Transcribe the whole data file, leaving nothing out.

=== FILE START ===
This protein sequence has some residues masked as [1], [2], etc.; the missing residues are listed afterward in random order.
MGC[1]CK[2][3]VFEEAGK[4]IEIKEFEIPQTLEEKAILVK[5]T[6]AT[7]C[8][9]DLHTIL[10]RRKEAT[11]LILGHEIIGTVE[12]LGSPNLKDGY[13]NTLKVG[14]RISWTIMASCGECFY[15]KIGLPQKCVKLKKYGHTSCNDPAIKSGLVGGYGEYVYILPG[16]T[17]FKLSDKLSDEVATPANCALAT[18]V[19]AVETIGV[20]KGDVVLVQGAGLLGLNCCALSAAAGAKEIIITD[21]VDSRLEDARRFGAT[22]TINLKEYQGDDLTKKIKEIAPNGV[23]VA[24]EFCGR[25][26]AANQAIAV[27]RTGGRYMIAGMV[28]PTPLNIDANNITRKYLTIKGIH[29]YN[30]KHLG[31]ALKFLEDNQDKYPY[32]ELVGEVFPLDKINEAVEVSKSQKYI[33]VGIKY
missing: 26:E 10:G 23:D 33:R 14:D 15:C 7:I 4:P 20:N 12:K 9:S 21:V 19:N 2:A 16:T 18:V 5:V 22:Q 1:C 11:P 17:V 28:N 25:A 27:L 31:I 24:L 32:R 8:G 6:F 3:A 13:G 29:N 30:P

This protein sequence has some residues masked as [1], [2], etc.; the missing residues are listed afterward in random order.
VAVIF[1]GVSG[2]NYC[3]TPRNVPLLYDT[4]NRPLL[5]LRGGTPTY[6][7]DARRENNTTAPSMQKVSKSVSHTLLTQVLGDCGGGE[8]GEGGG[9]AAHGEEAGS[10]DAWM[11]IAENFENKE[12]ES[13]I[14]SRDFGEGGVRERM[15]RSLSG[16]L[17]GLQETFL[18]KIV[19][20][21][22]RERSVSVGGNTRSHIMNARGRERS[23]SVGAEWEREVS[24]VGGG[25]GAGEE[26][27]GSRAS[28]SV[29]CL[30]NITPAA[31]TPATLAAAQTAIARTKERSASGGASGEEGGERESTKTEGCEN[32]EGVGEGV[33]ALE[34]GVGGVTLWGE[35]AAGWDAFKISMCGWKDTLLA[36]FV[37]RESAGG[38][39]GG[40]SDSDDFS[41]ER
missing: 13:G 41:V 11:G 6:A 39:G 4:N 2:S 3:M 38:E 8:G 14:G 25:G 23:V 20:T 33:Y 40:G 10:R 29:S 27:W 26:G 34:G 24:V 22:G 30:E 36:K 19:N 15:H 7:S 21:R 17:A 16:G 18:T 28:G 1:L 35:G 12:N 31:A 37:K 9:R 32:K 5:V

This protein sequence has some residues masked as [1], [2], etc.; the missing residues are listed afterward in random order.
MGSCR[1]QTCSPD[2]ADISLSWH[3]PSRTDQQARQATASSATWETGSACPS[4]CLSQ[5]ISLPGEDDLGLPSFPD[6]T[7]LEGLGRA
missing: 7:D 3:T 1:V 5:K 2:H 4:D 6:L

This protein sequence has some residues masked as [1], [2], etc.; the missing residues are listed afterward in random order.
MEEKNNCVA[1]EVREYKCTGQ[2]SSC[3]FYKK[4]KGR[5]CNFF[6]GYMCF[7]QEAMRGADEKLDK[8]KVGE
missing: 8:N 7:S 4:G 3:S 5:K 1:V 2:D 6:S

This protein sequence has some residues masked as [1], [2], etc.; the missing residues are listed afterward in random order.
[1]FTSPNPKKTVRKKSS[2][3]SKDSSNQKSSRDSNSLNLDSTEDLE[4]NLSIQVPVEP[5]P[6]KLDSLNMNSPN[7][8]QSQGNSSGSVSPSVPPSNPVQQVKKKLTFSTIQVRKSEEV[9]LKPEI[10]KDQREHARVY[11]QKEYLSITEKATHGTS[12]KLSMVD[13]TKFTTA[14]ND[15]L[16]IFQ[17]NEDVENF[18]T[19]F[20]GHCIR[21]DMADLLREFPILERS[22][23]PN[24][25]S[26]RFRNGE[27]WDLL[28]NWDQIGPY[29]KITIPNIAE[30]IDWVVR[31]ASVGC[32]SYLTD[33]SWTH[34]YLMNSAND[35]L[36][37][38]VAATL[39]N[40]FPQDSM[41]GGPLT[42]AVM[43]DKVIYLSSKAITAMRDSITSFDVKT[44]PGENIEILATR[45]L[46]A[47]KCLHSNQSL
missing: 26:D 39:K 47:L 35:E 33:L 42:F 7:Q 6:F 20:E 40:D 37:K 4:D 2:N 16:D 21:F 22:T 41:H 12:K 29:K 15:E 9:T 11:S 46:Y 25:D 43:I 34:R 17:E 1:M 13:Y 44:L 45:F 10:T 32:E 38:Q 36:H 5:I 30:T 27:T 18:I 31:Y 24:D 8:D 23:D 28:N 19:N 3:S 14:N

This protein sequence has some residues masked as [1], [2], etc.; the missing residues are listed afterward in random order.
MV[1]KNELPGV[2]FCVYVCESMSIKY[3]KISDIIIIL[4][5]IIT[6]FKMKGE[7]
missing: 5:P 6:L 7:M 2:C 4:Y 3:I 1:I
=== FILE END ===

This protein sequence has some residues masked as [1], [2], etc.; the missing residues are listed afterward in random order.
MGC[1]CK[2][3]VFEEAGK[4]IEIKEFEIPQTLEEKAILVK[5]T[6]AT[7]C[8][9]DLHTIL[10]RRKEAT[11]LILGHEIIGTVE[12]LGSPNLKDGY[13]NTLKVG[14]RISWTIMASCGECFY[15]KIGLPQKCVKLKKYGHTSCNDPAIKSGLVGGYGEYVYILPG[16]T[17]FKLSDKLSDEVATPANCALAT[18]V[19]AVETIGV[20]KGDVVLVQGAGLLGLNCCALSAAAGAKEIIITD[21]VDSRLEDARRFGAT[22]TINLKEYQGDDLTKKIKEIAPNGV[23]VA[24]EFCGR[25][26]AANQAIAV[27]RTGGRYMIAGMV[28]PTPLNIDANNITRKYLTIKGIH[29]YN[30]KHLG[31]ALKFLEDNQDKYPY[32]ELVGEVFPLDKINEAVEVSKSQKYI[33]VGIKY
missing: 26:E 10:G 23:D 33:R 14:D 15:C 7:I 4:P 20:N 12:K 9:S 21:V 19:N 2:A 16:T 18:V 5:V 22:Q 1:C 11:P 17:V 28:N 25:A 27:L 31:I 24:L 32:R 8:G 6:F 3:A 13:G 29:N 30:P

This protein sequence has some residues masked as [1], [2], etc.; the missing residues are listed afterward in random order.
VAVIF[1]GVSG[2]NYC[3]TPRNVPLLYDT[4]NRPLL[5]LRGGTPTY[6][7]DARRENNTTAPSMQKVSKSVSHTLLTQVLGDCGGGE[8]GEGGG[9]AAHGEEAGS[10]DAWM[11]IAENFENKE[12]ES[13]I[14]SRDFGEGGVRERM[15]RSLSG[16]L[17]GLQETFL[18]KIV[19][20][21][22]RERSVSVGGNTRSHIMNARGRERS[23]SVGAEWEREVS[24]VGGG[25]GAGEE[26][27]GSRAS[28]SV[29]CL[30]NITPAA[31]TPATLAAAQTAIARTKERSASGGASGEEGGERESTKTEGCEN[32]EGVGEGV[33]ALE[34]GVGGVTLWGE[35]AAGWDAFKISMCGWKDTLLA[36]FV[37]RESAGG[38][39]GG[40]SDSDDFS[41]ER
missing: 13:G 41:V 11:G 6:A 39:G 4:N 2:S 3:M 38:E 8:G 14:G 25:G 23:V 20:T 33:Y 40:G 10:R 29:S 27:W 26:G 34:G 24:V 22:G 30:E 36:K 19:N 15:H 7:S 21:R 17:A 16:G 18:T 28:G 1:L 35:G 12:N 31:A 37:K 9:R 32:K 5:V

This protein sequence has some residues masked as [1], [2], etc.; the missing residues are listed afterward in random order.
MGSCR[1]QTCSPD[2]ADISLSWH[3]PSRTDQQARQATASSATWETGSACPS[4]CLSQ[5]ISLPGEDDLGLPSFPD[6]T[7]LEGLGRA
missing: 7:D 3:T 1:V 5:K 2:H 4:D 6:L

This protein sequence has some residues masked as [1], [2], etc.; the missing residues are listed afterward in random order.
MEEKNNCVA[1]EVREYKCTGQ[2]SSC[3]FYKK[4]KGR[5]CNFF[6]GYMCF[7]QEAMRGADEKLDK[8]KVGE
missing: 8:N 7:S 4:G 3:S 5:K 1:V 2:D 6:S

This protein sequence has some residues masked as [1], [2], etc.; the missing residues are listed afterward in random order.
[1]FTSPNPKKTVRKKSS[2][3]SKDSSNQKSSRDSNSLNLDSTEDLE[4]NLSIQVPVEP[5]P[6]KLDSLNMNSPN[7][8]QSQGNSSGSVSPSVPPSNPVQQVKKKLTFSTIQVRKSEEV[9]LKPEI[10]KDQREHARVY[11]QKEYLSITEKATHGTS[12]KLSMVD[13]TKFTTA[14]ND[15]L[16]IFQ[17]NEDVENF[18]T[19]F[20]GHCIR[21]DMADLLREFPILERS[22][23]PN[24][25]S[26]RFRNGE[27]WDLL[28]NWDQIGPY[29]KITIPNIAE[30]IDWVVR[31]ASVGC[32]SYLTD[33]SWTH[34]YLMNSAND[35]L[36][37][38]VAATL[39]N[40]FPQDSM[41]GGPLT[42]AVM[43]DKVIYLSSKAITAMRDSITSFDVKT[44]PGENIEILATR[45]L[46]A[47]KCLHSNQSL
missing: 26:D 39:K 47:L 35:E 33:L 42:F 7:Q 6:F 20:E 40:D 37:K 4:D 2:N 16:D 21:F 22:T 41:H 12:K 29:K 15:E 9:T 11:S 46:Y 25:D 43:I 34:R 17:E 1:M 13:Y 44:L 45:F 10:T 32:E 38:Q 36:H 5:I 30:T 27:T 18:I 31:Y 24:D 8:D 23:D 28:N 19:N 3:S 14:N

This protein sequence has some residues masked as [1], [2], etc.; the missing residues are listed afterward in random order.
MV[1]KNELPGV[2]FCVYVCESMSIKY[3]KISDIIIIL[4][5]IIT[6]FKMKGE[7]
missing: 5:P 6:L 7:M 2:C 4:Y 3:I 1:I